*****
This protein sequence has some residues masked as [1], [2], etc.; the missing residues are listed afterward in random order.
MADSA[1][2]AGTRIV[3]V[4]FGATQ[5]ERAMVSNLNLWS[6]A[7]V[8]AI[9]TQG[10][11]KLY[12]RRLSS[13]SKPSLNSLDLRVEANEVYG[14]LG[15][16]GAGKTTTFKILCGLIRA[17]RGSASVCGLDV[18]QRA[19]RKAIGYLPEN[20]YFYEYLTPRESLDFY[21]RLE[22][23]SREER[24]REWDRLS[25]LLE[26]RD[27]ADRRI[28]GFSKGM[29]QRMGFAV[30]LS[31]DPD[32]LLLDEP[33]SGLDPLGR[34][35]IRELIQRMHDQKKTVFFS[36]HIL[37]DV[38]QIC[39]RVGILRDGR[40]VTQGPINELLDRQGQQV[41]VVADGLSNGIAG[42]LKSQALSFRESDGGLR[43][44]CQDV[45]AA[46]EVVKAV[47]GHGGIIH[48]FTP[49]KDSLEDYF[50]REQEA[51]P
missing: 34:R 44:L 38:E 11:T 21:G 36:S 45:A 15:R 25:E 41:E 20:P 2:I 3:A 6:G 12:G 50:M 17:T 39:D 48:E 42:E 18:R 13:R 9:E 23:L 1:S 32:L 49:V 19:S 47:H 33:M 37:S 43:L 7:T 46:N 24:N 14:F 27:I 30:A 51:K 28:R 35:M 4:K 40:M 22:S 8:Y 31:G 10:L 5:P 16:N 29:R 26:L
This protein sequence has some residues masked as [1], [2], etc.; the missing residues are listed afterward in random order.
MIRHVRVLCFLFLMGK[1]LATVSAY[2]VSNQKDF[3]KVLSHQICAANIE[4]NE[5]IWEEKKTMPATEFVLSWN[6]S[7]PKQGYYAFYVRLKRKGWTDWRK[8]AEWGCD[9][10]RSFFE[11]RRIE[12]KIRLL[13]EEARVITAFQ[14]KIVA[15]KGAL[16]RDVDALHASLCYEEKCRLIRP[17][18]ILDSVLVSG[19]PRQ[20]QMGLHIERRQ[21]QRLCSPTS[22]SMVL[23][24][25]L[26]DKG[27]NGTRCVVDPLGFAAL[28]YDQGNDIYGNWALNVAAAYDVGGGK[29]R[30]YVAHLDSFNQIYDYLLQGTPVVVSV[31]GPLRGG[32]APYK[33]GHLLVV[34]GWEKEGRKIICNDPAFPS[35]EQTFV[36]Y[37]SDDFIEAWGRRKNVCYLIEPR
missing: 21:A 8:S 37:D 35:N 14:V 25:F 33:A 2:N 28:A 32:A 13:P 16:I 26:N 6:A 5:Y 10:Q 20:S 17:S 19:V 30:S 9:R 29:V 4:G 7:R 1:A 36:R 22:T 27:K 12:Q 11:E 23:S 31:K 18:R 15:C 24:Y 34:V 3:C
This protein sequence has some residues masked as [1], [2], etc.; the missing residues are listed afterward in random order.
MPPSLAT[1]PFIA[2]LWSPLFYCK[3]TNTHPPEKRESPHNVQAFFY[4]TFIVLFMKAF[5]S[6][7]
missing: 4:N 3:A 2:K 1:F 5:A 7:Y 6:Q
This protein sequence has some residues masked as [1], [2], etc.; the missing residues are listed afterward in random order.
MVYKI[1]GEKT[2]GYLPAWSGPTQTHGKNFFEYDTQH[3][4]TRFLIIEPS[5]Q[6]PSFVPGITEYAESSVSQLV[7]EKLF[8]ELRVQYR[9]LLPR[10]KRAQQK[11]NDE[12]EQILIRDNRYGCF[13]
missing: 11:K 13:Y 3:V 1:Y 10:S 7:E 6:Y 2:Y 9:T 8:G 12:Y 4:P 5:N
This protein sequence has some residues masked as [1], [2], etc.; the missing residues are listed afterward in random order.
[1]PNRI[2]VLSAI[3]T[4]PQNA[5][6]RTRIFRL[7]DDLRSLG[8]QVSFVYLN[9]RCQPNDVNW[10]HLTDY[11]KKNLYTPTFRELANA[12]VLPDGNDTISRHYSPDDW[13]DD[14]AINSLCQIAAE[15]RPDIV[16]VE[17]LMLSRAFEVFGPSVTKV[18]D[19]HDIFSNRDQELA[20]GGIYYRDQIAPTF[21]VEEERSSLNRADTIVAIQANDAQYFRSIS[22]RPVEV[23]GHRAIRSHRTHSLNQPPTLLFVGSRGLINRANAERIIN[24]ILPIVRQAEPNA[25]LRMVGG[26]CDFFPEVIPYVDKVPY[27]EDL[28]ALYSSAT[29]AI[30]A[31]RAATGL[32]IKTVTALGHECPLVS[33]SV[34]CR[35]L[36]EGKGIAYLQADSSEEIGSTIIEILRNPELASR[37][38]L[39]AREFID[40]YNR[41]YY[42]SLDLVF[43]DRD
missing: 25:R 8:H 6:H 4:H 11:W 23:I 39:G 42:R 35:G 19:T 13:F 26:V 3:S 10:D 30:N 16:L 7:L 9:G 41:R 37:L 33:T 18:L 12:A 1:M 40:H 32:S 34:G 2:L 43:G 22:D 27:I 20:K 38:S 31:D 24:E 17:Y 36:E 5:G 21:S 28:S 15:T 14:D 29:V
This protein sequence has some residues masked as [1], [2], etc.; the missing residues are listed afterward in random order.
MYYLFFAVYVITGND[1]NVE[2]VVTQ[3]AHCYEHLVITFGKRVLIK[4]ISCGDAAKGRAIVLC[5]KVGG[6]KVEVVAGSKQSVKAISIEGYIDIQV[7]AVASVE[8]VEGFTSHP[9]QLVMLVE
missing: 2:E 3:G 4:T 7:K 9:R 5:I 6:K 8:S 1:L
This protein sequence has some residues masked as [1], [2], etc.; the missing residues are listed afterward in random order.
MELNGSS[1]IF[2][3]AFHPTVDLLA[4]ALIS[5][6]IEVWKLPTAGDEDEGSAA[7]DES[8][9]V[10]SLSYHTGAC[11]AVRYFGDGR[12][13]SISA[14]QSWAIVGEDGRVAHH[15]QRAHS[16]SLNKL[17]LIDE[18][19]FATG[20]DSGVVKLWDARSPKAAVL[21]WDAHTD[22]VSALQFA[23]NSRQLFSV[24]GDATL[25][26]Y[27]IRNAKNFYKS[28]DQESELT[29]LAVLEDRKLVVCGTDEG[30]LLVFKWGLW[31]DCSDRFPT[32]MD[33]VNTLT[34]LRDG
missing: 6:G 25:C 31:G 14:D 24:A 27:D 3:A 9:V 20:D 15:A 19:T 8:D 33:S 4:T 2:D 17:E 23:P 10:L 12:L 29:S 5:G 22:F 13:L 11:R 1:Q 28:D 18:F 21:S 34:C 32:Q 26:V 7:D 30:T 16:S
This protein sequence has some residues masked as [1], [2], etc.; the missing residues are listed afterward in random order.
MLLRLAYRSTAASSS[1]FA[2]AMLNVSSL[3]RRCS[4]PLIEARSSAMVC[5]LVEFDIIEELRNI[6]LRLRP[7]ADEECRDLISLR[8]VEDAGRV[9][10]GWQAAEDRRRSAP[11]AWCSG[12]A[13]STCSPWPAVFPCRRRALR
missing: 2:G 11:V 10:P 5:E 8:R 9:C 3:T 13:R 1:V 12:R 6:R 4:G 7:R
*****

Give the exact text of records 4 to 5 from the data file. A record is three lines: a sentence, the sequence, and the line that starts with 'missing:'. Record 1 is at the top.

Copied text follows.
This protein sequence has some residues masked as [1], [2], etc.; the missing residues are listed afterward in random order.
MVYKI[1]GEKT[2]GYLPAWSGPTQTHGKNFFEYDTQH[3][4]TRFLIIEPS[5]Q[6]PSFVPGITEYAESSVSQLV[7]EKLF[8]ELRVQYR[9]LLPR[10]KRAQQK[11]NDE[12]EQILIRDNRYGCF[13]
missing: 11:K 13:Y 3:V 1:Y 10:S 7:E 6:Y 2:Y 9:T 8:G 12:Y 4:P 5:N
This protein sequence has some residues masked as [1], [2], etc.; the missing residues are listed afterward in random order.
[1]PNRI[2]VLSAI[3]T[4]PQNA[5][6]RTRIFRL[7]DDLRSLG[8]QVSFVYLN[9]RCQPNDVNW[10]HLTDY[11]KKNLYTPTFRELANA[12]VLPDGNDTISRHYSPDDW[13]DD[14]AINSLCQIAAE[15]RPDIV[16]VE[17]LMLSRAFEVFGPSVTKV[18]D[19]HDIFSNRDQELA[20]GGIYYRDQIAPTF[21]VEEERSSLNRADTIVAIQANDAQYFRSIS[22]RPVEV[23]GHRAIRSHRTHSLNQPPTLLFVGSRGLINRANAERIIN[24]ILPIVRQAEPNA[25]LRMVGG[26]CDFFPEVIPYVDKVPY[27]EDL[28]ALYSSAT[29]AI[30]A[31]RAATGL[32]IKTVTALGHECPLVS[33]SV[34]CR[35]L[36]EGKGIAYLQADSSEEIGSTIIEILRNPELASR[37][38]L[39]AREFID[40]YNR[41]YY[42]SLDLVF[43]DRD
missing: 25:R 8:H 6:H 4:H 11:W 23:I 39:G 42:R 35:G 19:T 13:F 26:V 3:S 10:D 30:N 16:L 7:L 9:G 41:R 37:L 33:T 18:L 12:A 1:M 40:H 32:S 34:G 2:L 43:G 22:D 27:I 20:K 38:S 31:D 24:E 17:Y 36:E 5:G 21:S 28:S 15:T 14:D 29:V